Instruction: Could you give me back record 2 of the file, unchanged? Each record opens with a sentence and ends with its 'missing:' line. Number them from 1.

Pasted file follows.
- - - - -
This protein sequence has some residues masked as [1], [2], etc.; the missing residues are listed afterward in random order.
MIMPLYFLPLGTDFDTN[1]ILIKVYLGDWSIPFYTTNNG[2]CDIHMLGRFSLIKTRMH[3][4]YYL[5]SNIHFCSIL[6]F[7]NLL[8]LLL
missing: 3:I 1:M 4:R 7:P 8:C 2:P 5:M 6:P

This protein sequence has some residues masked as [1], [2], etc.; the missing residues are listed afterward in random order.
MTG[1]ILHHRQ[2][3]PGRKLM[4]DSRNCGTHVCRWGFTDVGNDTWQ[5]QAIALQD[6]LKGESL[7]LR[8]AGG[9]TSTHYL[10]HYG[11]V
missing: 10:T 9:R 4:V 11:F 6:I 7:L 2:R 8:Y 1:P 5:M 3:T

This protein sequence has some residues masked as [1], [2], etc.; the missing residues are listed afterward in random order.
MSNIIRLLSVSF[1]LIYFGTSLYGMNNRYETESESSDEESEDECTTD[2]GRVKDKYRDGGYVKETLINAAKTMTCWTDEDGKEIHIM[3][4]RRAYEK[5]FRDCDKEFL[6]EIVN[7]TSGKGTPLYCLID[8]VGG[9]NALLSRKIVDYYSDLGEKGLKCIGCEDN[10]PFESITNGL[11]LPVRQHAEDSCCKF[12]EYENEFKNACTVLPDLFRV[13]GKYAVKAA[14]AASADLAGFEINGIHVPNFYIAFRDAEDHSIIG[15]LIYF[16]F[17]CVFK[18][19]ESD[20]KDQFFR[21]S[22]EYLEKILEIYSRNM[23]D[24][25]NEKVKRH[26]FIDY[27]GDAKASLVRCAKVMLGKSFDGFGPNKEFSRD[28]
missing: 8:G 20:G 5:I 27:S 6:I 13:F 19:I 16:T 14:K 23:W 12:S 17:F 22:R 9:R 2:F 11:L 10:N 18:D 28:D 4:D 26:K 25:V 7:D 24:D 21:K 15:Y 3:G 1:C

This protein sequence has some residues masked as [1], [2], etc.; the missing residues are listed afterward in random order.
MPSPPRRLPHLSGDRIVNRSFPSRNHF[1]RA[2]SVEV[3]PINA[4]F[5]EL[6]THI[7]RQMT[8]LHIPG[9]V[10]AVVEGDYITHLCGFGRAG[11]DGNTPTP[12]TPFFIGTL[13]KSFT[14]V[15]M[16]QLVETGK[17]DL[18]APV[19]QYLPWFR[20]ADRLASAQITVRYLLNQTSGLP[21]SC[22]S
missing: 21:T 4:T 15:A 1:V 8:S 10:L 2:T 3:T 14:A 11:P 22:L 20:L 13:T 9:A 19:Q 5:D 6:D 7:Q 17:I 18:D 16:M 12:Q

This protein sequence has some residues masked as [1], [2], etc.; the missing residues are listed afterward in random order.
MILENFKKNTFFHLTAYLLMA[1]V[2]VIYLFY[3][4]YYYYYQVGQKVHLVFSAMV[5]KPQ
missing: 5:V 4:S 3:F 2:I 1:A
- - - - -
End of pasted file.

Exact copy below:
This protein sequence has some residues masked as [1], [2], etc.; the missing residues are listed afterward in random order.
MTG[1]ILHHRQ[2][3]PGRKLM[4]DSRNCGTHVCRWGFTDVGNDTWQ[5]QAIALQD[6]LKGESL[7]LR[8]AGG[9]TSTHYL[10]HYG[11]V
missing: 10:T 9:R 4:V 11:F 6:I 7:L 2:R 8:Y 1:P 5:M 3:T